Teaching Tuesdays–What’s Next? From Brush to Palette Knives!

 

Have you always wanted to paint with palette knives? Is there some trick to it that you haven’t discovered yet?

Have you want to just loosen up but can’t seem to get there using your brushes?Then this course is for you!

In this course you will start at the beginning: learning to design your paintings.Tips for using photo reference or painting from life will be discussed. You will study aspects of drawing design and composition. You will then move on to creating a value study using not more than five values. Next you will begin to use your palette knives to lay down the foundation or local color before you move on the final lesson in the course.You will finish your painting with palette knives learning techniques that will delight your viewer’s eyes keeping them standing and enjoying your painting for longer times.

Lesson 1—Designing Your Masterpiece

We focus on design aspects of a painting.We will focus on techniques that will improve your drawing and composition skills. Drawing and composition are two of the four foundation pillars of a great painting .

Lesson 2–From Sketch to Value Study on Canvas with Brush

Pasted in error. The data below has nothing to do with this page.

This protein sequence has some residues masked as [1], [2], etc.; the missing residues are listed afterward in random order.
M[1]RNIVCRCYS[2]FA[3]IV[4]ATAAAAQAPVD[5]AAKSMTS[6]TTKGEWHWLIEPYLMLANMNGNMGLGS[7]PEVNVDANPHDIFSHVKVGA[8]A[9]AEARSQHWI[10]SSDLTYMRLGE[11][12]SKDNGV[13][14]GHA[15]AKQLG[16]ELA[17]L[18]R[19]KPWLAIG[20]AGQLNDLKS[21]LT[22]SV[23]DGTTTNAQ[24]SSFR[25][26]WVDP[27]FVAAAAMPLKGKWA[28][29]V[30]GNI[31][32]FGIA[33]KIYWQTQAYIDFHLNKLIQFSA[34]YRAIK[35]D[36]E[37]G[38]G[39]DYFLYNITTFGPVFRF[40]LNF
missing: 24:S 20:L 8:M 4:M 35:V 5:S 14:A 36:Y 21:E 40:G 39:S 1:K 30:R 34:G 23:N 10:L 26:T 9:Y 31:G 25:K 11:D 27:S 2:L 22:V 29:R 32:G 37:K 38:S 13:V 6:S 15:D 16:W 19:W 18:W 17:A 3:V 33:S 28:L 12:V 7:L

Building upon the drawing and composition efforts of Lesson 1, we will begin to discover the importance of values through the study of past masters and techniques that will allow you to explore multiple value plans in a short time.We will then transfer the sketch we created in the first week to the canvas ending with the creation of the value study on canvas. Controlling your values is another foundation pillar that leads to strong paintings.

Lesson 3—Picking Up the Knife

We leave the brush and pencils behind now and venture into the world of palette knife painting. Our focus will center on color mixing, determining the local color, applying the foundation or local color with palette knife while still adhering to the value plan created in Lesson 2.

Lesson 4—Making the Viewer Stop and Experience

We continue to the finished painting. We pay attention to edges, color temperature, color relationships and broken color. We explore how to create a palette knife painting with luscious texture as well as calm, restful areas where the eye can linger.

Who Should Take this Course:

  • Artists who are interested in improving their skills in composition, drawing, handling edges, and learning to paint using a minimal number of values
  • Artists who want to learn to paint with palette knives

What You’ll Learn:

  • Drawing tips and tricks to help you improve your drawing
  • Tips to improve your composition skills and help to design your paintings
  • How edges in your paintings can enhance the viewer’s experience in the painting
  • How past masters used value, color, edges to enhance the viewers experience
  • How to paint with palette knifes.
  • How to plan your paintings from start to finish

Course Syllabus

Course Materials:

  • From Brush to Palette Knife Video (a total of 11 videos with instruction on each stage of the painting process.)